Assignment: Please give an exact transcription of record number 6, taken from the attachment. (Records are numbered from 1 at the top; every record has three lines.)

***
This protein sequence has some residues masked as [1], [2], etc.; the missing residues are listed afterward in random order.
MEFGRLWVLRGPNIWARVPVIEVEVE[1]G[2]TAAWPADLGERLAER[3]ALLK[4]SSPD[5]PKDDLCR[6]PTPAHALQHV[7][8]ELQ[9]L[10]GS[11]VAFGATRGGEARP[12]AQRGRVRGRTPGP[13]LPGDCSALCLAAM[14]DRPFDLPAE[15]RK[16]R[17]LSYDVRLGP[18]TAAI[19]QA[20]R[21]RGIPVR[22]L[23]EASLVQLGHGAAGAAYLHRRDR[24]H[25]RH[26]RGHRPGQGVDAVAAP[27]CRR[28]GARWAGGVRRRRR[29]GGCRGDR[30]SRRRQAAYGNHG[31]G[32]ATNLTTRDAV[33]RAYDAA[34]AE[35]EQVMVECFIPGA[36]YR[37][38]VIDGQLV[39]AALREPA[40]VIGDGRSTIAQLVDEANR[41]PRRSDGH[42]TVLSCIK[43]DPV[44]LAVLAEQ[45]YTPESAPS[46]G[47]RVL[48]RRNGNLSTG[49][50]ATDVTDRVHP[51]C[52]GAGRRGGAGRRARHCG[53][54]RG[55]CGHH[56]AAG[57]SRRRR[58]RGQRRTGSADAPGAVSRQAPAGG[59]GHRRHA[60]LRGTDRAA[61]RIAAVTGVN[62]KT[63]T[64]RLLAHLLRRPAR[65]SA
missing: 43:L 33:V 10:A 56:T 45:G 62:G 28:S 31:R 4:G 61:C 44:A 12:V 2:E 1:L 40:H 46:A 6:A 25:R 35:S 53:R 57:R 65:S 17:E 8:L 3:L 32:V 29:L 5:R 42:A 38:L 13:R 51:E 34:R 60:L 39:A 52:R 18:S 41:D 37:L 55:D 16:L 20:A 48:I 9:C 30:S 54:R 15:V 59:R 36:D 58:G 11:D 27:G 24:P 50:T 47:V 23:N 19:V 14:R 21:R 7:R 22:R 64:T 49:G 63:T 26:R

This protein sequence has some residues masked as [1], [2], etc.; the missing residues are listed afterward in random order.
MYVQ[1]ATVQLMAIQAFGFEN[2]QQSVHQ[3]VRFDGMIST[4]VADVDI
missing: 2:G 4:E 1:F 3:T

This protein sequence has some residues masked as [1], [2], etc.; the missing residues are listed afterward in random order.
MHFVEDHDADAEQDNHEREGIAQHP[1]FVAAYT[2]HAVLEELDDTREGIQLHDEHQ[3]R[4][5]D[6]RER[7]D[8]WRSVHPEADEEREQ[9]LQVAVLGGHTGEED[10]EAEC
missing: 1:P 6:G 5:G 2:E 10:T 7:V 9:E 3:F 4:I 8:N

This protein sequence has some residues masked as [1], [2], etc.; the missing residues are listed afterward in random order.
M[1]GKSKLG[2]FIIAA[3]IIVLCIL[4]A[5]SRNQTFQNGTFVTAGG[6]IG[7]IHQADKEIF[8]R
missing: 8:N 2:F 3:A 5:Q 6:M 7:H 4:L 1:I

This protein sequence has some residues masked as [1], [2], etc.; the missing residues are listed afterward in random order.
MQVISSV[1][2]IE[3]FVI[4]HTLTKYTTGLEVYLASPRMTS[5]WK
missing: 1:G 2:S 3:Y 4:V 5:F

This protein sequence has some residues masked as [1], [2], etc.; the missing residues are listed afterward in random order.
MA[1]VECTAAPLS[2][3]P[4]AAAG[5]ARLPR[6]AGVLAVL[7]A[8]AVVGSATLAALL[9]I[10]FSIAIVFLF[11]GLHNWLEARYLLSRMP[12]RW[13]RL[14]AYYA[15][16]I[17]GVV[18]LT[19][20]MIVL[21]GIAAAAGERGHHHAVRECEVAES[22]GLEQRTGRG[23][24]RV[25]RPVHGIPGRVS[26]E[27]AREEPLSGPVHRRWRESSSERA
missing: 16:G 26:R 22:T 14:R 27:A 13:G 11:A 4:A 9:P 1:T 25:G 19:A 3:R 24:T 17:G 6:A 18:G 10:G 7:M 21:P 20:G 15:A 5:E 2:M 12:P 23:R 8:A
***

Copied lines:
This protein sequence has some residues masked as [1], [2], etc.; the missing residues are listed afterward in random order.
MA[1]VECTAAPLS[2][3]P[4]AAAG[5]ARLPR[6]AGVLAVL[7]A[8]AVVGSATLAALL[9]I[10]FSIAIVFLF[11]GLHNWLEARYLLSRMP[12]RW[13]RL[14]AYYA[15][16]I[17]GVV[18]LT[19][20]MIVL[21]GIAAAAGERGHHHAVRECEVAES[22]GLEQRTGRG[23][24]RV[25]RPVHGIPGRVS[26]E[27]AREEPLSGPVHRRWRESSSERA
missing: 16:G 26:R 22:T 14:R 27:A 13:G 11:A 4:A 9:P 1:T 25:G 19:A 3:R 24:T 17:G 6:A 18:G 10:G 7:M 21:P 20:G 15:A 5:E 2:M 12:P 23:R 8:A